Taking your work from office to home can be an adjustment, especially if you’re sharing the space with a partner or kiddos.
Try and use this new working-from-home reality to create a healthy routine and keep your mental health top of mind.
How can you establish a healthy routine while quarantining or working from home?
Many of us have quickly shifted to home offices and might feel ill-equipped to work from home. We long for a sense of normalcy as we try to work while sharing spaces with family members. Despite the tricky transition, there are some steps we can take to establish a healthy routine when working from home.
First and foremost, designate a proper workspace free of distractions. You might laugh at this suggestion as you think of the toys strewn all over the kitchen or everyone else in the family vying for private space. Where in your home can you arrive at work ready to focus? It might not be best to work from your bed because you might be tempted to doze off. If you work in front of a TV, you might be tempted to sneak in your favorite show or “SportsCenter.” You might work best in front of a window with natural light or in the back of the house, far away from everyone. Having a workspace with a door is ideal -- especially if you have little ones who don’t understand that mommy or daddy is working.
If you are fortunate to have a desk, what does your desk look like? Is there anything on your desk that inspires you and makes you happy? Maybe it’s a picture, a calming scent, a plant or special artwork. Whatever the case, put something on your desk that makes you smile and supports your best work.
Keep a schedule in your household, just like you do at work. Routine is everything! Set a start time to your day as well as an end time. Dress for work by changing out of your pajamas into something that gets you into work mode. It doesn’t have to be a suit, but it should be something that gives you confidence and sets the tone for work, especially if you will be video conferencing throughout the day.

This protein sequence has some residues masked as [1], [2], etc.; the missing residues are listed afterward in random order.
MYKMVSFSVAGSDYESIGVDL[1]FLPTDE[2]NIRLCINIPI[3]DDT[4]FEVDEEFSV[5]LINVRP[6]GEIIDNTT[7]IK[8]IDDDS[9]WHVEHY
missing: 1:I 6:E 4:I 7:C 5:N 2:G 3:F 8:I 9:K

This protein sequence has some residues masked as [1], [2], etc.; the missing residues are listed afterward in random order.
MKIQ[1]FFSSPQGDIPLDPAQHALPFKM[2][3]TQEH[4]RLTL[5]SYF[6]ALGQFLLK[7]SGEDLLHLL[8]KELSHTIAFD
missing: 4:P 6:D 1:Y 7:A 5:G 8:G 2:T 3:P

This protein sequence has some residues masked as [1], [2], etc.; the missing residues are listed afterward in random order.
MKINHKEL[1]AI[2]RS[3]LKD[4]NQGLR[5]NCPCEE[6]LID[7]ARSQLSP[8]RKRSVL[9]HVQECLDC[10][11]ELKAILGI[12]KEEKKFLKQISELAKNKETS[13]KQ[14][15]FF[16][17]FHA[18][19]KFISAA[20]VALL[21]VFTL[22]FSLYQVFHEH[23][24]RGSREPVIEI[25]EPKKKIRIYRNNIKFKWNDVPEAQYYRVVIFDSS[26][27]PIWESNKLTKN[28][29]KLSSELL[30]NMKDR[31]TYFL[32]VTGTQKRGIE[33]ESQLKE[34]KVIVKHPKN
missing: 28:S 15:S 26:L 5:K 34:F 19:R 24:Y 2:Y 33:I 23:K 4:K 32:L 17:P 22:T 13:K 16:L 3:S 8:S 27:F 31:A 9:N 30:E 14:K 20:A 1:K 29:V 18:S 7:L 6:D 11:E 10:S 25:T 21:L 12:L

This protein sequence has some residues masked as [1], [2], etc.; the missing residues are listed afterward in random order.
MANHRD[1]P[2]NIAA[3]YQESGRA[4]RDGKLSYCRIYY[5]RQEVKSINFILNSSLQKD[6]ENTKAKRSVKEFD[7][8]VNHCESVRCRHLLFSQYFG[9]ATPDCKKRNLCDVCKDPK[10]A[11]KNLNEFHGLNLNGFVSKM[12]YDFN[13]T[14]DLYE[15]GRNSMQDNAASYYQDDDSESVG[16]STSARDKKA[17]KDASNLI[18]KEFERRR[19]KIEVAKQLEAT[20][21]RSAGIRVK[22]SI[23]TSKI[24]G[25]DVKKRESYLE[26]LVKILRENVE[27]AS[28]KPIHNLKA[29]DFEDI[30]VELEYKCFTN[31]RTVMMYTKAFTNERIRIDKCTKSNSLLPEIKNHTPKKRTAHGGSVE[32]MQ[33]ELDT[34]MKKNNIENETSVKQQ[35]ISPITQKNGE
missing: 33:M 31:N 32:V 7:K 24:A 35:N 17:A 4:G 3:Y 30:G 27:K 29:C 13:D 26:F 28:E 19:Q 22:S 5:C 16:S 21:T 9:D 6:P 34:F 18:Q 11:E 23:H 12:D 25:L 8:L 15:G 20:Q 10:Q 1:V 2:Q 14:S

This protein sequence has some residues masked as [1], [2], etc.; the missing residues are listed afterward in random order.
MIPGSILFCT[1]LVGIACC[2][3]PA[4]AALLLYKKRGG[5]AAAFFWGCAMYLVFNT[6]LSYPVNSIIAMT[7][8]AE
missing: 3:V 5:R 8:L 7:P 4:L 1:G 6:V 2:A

Make your favorite morning meal or beverage before you get settled into your desk. This may be a solid meal or simply a large cup of coffee or a juice. This eliminates a reason to go back and forth to the kitchen, which can be a huge distraction. As you arrive at your desk, think about the sounds you hear that encourage best work practices. Do you need background noise? I read about a guy who works best with the History Channel in the background. What about silence or a work playlist? Maybe you are surrounded by kids. That might require you to put on your noise-canceling headphones to work.
Schedule breaks throughout the day and use them to get away from your desk. Go for a walk outside to get recharged. In my neighborhood, there are folks everywhere, at all times of the day, walking since many are now working from home. Spending 15 minutes chatting with a neighbor, while keeping in mind appropriate distance, could be the jumpstart you need for a mid-afternoon break. Your break might also include stretching or meditation. There are apps that remind you to take time-outs. Think about other ways to stay connected with others. Meaningful engagements decrease isolation and loneliness. Maybe you could schedule a virtual lunch or FaceTime with a colleague.